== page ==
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Big Shifts in Post-Covid Tuition Realization for Faith-Based Schools: A Welcome Development or a Cause for Concern? 

One of the post pandemic trends I have noted during an analysis of independent school trends 2019/20-2022/23 is a decline in the ratio of Net Tuition to Gross Tuition + Fees that is particularly prevalent in several faith-based school market segments. Based on information reported to NAIS’ DASL database, the ratio of Net Tuition to Gross Tuition + Fees for all private day schools declined by about 1% over the period--from 81% to 80%. However, among Episcopalian, Jewish and Catholic day schools, the declines were 9%, 6% and 5% respectively.  In contrast, the Quaker school ratio declined precipitously in 2021/22 but then recovered substantially in 2022/23 to end only 1% below its pre pandemic level. Please see Figure 1 below for details. 

The Episcopalian school ratio declines were from a lofty 93% base but in contrast, the Jewish day school ratio was 71% pre Covid and sank to 65% in the post Covid environment. Granted, schools submitting data to DASL only represent a fraction of the total body of private schools– but the sample sizes are not insignificant and are diverse in terms of school enrollment and location. Please see Figure 1 below.

Figure 1: Net Tuition as a Percentage of Gross Tuition + Fees

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What caused the declines?

An optimistic view of the cause of the declining ratios would be that Covid, by showcasing the greater responsiveness of private schools to family and student learning needs, motivated large numbers of public school families to shift to private education. It is possible that a significant proportion of these families had limited means and therefore required significant scholarship funds. From a sustainability standpoint, schools made the calculus that enrolling mission appropriate families was a priority and that securing some incremental tuition was better than no tuition. 


This scenario fits for those private school subsegments that gained enrollment (see figure 2 below), but not as well for the Jewish day school segment where post pandemic enrollment for the roughly 100 included schools was slightly lower. Please see Figure 2 below.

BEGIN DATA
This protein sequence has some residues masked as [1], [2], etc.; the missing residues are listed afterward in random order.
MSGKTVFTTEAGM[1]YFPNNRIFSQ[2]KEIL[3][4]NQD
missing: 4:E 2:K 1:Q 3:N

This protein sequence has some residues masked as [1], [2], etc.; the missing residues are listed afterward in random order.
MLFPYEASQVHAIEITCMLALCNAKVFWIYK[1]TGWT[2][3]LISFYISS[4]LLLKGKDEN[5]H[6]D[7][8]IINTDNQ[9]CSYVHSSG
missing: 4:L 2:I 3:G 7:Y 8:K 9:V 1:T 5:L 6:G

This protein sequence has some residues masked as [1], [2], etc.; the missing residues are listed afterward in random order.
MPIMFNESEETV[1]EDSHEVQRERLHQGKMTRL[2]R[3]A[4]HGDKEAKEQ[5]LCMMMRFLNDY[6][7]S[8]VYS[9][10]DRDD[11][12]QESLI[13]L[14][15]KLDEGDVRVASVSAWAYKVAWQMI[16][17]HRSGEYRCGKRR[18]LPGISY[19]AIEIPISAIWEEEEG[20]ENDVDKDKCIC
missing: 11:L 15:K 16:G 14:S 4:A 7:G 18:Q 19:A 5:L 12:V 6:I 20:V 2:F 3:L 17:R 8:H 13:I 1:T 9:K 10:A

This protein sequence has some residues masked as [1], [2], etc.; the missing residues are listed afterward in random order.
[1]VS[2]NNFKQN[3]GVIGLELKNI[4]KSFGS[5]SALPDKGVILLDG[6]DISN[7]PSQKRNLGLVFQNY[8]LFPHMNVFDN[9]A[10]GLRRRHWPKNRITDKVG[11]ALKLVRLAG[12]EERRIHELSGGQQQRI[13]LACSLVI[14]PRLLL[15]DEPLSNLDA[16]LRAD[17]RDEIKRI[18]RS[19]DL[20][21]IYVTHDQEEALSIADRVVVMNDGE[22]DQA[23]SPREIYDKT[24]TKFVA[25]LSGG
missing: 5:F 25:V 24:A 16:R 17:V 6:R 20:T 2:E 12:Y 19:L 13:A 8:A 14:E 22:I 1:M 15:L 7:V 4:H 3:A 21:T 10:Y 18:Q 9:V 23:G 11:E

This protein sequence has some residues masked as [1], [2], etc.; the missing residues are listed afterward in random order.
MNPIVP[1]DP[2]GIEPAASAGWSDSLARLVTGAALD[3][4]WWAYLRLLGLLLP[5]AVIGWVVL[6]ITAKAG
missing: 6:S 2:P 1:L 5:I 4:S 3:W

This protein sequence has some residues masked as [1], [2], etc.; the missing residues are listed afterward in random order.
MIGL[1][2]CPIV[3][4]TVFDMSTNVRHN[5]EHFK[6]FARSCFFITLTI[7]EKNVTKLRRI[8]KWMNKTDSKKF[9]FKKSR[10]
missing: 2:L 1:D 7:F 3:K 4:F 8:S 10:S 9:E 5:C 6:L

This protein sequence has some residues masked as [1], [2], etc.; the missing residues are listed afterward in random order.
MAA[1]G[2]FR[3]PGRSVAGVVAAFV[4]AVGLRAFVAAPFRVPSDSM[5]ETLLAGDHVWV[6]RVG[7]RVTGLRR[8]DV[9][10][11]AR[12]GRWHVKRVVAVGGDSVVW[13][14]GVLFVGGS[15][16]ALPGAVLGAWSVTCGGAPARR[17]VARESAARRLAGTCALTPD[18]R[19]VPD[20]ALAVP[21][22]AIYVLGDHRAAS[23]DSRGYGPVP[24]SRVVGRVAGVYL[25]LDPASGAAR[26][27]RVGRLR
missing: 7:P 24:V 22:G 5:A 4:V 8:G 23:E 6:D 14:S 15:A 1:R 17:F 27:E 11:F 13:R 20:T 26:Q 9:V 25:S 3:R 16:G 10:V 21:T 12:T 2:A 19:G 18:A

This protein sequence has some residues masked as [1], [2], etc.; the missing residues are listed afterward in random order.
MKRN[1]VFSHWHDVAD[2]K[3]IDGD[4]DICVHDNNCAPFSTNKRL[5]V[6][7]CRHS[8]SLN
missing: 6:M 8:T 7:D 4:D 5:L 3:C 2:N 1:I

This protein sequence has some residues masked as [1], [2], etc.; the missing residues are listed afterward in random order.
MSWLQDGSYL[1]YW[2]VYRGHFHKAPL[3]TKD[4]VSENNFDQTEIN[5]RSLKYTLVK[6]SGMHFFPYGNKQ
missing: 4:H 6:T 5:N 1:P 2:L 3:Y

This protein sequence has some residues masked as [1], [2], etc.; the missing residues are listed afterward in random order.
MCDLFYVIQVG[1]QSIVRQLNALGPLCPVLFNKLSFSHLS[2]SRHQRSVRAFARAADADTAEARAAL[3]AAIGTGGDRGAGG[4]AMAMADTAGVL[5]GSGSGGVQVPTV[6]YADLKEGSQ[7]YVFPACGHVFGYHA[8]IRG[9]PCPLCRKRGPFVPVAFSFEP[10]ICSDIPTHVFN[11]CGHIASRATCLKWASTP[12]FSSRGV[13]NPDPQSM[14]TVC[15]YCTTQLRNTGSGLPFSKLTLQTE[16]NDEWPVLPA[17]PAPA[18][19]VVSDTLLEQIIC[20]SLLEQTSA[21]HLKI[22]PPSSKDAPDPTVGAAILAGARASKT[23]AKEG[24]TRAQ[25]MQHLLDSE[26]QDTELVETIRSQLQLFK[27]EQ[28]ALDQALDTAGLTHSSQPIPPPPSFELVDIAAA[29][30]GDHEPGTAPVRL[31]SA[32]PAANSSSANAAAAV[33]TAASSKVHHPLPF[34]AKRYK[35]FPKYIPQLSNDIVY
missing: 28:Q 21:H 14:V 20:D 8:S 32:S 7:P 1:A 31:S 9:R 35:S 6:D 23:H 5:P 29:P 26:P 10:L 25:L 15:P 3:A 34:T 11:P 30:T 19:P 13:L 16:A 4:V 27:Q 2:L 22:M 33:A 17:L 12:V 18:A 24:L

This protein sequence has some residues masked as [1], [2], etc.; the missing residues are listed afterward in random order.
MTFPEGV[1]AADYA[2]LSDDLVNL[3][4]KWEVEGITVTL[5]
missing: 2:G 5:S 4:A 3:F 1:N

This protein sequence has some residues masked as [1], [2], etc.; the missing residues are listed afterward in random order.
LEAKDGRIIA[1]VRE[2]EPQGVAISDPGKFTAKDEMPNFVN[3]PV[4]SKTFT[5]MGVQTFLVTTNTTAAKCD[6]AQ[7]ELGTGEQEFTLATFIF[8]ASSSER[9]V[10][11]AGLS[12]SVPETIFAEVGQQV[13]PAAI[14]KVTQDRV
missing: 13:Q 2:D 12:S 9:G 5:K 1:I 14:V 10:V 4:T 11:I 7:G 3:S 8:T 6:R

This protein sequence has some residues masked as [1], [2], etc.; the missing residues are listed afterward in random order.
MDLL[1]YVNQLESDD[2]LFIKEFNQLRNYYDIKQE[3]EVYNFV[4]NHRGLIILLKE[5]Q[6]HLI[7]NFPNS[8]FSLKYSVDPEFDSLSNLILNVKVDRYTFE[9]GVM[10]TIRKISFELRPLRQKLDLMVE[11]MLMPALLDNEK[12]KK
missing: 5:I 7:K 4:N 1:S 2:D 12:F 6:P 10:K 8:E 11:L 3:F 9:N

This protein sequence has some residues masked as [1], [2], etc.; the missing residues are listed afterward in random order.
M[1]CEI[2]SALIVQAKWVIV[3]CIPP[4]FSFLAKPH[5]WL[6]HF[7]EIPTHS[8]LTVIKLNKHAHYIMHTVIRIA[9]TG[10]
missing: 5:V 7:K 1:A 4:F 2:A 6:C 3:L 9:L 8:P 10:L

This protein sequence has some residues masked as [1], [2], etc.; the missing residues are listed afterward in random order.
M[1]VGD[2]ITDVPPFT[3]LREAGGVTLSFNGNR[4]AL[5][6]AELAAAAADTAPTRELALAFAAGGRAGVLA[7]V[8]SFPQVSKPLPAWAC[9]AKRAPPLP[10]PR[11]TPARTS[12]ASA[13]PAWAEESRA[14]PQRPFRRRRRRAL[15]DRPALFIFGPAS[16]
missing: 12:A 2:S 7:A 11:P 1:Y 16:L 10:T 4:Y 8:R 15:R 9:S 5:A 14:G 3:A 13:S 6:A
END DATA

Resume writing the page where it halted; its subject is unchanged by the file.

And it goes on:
Figure 2: Post Versus Pre Covid Enrollment Changes 

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The logic also works if the increase in enrollment came from less affluent but mission appropriate families. However, if the declining tuition realization ratios represents relatively affluent families insisting on “deals” in order to maintain their children’s enrollment once the pandemic’s impact had passed– and this is somewhat supported by the fairly sharp 2021/22 to 2022/23 ratio declines among Catholic and Jewish Day School families–then this represents a significant risk factor for school sustainability. It signals a relatively low regard by the newly enrolled families for the schools’ value for tuition as well as a risk that even veteran families who become aware that tuition is negotiable, begin to request discounts. 

Two Key Implications for School Leaders

There are a number of important implications from these data for school leaders whose schools have experienced declining tuition realization ratios:


First, that it is vital that they ensure not only that their schools’ value proposition (teaching quality, curriculum quality, co-curricular program quality, and social-emotional programming in relation to tuition) is as strong as possible. Additionally, it is critically important that the schools build awareness of this value by constantly marketing the positive tangible outcomes it delivers for students that justify its tuition level. These can and should include next level preparation outcomes relevant to current students, graduating students, and post graduate students.


Second, it is vitally important that standards of eligibility for tuition discounts be clarified and strictly adhered to in every relevant marketing message and medium and in every interaction with prospective and current families. Families who are convinced that a school’s value for tuition is unimpeachably high will be less likely to take a hard line negotiating “deals,” particularly if schools are willing to say “no” when the deals are not warranted by family circumstances. In the long run, tuition discipline coupled with rigorous value proposition scrutiny and marketing will prove to be a winning strategy. 


In Summary

Those schools that have experienced a post-pandemic decline in tuition realization can and should view this as an urgent wake up call to assess relative value for tuition, the effectiveness of its communication and the integrity of standards for offering tuition discounts. In this manner, problems can be turned into learning experiences that will enhance long term school vitality. 


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Our goal is to enable non-profit organizations to better fulfill their missions by using benchmarking to enhance the effectiveness and efficiency of their operational processes  and thereby reduce unnecessary costs, increase the productivity of expenditures and investments, and maximize revenues.


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